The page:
The ‘Regent Theatre’ used this exact logo from the 1940s onwards. The logo on the ‘Gimme Shelter’ slide advertises that the cinema was “air conditioned!”. This text was also the standard advertising line used by Regent Theatres for many decades. You can imagine how appealing an air conditioned cinema must have been in tropical Brisbane in the 1940s! No wonder they promoted that aspect. This particular ‘Regent Theatre’ logo however is for the Sydney Regent George St venue and includes their old phone number 21-8177 (six digit phone numbers wouldn’t be phased out in Sydney until 1996!). This phone number was most likely just a recorded message with movie showing times. ie: 2 is for Sydney and the 1 represents an operator or recorded line, and 8177 relates to the theatre location. It is worth noting “Gimme Shelter” was released in the USA in December 1970. It probably would not be released in Australia for another year (standard practice at the time for most USA releases). All these details date the slide to 1971. 

The market for cinema advertising in Australia was dominated in the 1920s-2000s by a company called Val Morgan Cinema Advertising, who had a monopoly of sorts on the cinema advertising industry, which included the making of glass cinema slides. It is Val Morgan who most likely made this glass slide. This ‘Gimme Shelter’ glass slide indeed shares identical characteristics with other known documented glass slides made by Val Morgan. You can search online and find examples of these. Today they are sought by film buffs and movie collectors.

The second glass cinema slide is for the movie ‘Ladies And Gentlemen: The Rolling Stones’ (1974) directed by Rollin Binzer and produced by Marshall Chess. This slide is identical to the ‘Gimme Shelter’ slide in size, weight, and composition. It is made from heavy glass, and measures 10.7cm long by 8.3cm wide. The glass measures nearly 3mm thick. It is in incredible condition and very clean. I purchased this from the same seller in San Fransisco who sold me the ‘Gimme Shelter’ slide. They had both been previously owned by a film memorabilia collector.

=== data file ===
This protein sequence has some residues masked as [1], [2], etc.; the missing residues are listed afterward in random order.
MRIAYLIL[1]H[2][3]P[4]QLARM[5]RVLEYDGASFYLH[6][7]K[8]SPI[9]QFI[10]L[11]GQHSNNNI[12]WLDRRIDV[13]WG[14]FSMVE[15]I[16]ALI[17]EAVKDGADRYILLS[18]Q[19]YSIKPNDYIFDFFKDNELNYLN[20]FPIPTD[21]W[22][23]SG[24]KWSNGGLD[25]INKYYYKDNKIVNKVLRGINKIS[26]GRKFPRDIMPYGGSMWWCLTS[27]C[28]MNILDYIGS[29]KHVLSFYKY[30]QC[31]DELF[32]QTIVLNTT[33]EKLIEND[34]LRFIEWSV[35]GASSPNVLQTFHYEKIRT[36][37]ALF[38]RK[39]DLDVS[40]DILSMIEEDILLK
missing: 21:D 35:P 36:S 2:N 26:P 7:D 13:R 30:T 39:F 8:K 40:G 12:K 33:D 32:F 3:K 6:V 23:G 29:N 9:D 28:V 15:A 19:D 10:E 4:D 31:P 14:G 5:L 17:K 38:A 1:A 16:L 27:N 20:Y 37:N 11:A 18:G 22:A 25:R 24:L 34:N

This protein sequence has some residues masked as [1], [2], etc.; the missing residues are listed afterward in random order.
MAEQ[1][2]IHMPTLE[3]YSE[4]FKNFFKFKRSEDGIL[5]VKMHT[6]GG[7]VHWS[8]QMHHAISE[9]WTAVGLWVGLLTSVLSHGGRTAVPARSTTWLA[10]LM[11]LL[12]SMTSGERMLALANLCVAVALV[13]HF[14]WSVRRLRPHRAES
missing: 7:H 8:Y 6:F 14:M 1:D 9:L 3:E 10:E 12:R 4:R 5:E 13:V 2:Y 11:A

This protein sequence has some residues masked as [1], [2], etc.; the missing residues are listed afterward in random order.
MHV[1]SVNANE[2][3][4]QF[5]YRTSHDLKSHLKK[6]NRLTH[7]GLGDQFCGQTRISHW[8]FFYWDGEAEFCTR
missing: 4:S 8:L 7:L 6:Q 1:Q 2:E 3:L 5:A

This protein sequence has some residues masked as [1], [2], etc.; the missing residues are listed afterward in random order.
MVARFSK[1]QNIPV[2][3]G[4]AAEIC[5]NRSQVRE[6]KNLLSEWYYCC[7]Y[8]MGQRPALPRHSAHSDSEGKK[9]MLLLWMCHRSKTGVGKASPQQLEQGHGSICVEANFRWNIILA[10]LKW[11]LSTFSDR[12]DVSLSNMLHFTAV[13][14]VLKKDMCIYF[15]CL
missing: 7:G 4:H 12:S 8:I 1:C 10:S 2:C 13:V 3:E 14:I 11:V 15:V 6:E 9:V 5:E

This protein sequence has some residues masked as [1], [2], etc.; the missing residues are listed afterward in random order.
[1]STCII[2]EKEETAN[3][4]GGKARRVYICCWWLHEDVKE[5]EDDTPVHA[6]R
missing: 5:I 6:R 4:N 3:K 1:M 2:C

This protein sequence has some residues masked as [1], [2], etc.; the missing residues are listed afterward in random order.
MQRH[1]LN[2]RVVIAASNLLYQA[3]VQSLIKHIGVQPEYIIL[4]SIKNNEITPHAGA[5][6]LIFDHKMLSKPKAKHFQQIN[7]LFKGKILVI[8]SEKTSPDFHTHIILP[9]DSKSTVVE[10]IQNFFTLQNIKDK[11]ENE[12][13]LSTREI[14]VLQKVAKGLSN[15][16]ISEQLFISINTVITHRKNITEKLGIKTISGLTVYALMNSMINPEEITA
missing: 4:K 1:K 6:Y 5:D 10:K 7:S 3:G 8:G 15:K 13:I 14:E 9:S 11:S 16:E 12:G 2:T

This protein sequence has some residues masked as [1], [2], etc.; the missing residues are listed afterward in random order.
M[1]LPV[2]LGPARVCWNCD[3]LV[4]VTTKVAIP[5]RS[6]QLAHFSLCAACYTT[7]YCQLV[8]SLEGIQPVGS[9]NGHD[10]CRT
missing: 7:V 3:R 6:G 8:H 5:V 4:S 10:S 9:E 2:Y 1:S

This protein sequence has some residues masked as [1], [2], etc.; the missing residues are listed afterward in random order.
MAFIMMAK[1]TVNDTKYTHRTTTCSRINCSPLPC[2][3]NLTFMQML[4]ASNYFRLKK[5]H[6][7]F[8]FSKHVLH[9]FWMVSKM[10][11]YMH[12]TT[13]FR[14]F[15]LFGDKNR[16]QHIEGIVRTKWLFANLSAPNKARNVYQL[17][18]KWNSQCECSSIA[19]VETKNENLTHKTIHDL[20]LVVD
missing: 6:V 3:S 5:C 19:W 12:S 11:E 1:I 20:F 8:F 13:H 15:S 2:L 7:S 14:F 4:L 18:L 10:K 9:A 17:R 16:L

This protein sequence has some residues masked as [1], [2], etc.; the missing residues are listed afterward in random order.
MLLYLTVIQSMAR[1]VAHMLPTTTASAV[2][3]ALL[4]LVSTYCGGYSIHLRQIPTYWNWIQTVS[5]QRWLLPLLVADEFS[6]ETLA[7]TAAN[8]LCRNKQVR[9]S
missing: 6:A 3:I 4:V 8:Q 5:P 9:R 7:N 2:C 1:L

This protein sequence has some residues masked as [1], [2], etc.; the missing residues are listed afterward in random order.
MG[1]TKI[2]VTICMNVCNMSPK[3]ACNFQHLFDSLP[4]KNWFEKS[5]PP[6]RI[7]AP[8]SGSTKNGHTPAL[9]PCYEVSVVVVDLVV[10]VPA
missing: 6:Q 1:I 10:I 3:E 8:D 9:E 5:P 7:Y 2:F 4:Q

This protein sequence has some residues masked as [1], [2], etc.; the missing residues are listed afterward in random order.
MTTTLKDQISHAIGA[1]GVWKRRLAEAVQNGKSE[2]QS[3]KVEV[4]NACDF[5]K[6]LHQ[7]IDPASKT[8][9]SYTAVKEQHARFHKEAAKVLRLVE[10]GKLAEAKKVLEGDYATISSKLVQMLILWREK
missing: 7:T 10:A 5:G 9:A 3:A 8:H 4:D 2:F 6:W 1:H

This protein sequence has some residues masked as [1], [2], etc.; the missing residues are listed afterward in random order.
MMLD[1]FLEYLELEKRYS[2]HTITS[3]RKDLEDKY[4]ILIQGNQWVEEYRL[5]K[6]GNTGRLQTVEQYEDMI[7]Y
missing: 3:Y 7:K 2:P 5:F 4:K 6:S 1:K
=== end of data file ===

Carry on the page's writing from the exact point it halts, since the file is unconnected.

The image uses an official LAG promotional tagline “The worlds first quadraphonic film”. But the screenings in Australia were most likely a monaural presentation. The history here is another instance where cinema and music culture have collided: unexpectedly, with the influence theatrical Cinerama had upon home stereo systems. Launched in 1952, Cinerama was a widescreen theatre projection system that included a surround sound experience. Cinerama was incredibly popular across the world, and notably, all of the major Australian Hoyts Regent theatres included Cinerama systems. Much has been written about Cinerama, but one area that has generally been overlooked is the influence it had upon the audiophile world. Cinerama was incredibly influential in establishing not only what a movie could look like, but what it could sound like. The surround sound system that accompanied these screenings made a huge impression on audiences. And it was memories of this surround sound that home quadraphonic systems appealed to. So the concept of a ‘quadraphonic’ cinema screening is somewhat strange, since a quadraphonic system was a weaker version of cinema surround sound. But because ‘quadraphonic’ was a buzz term in 1970s music, the word started attaching itself to music-related feature films in that decade. A closer inspection of those films (such as the 1975 ‘Tommy’ film) reveals they were not strictly quadraphonic, but actually something else. ‘Ladies And Gentlemen’ is still a cool film though! Keith sings ‘Happy’ in it, I mean, c’mon.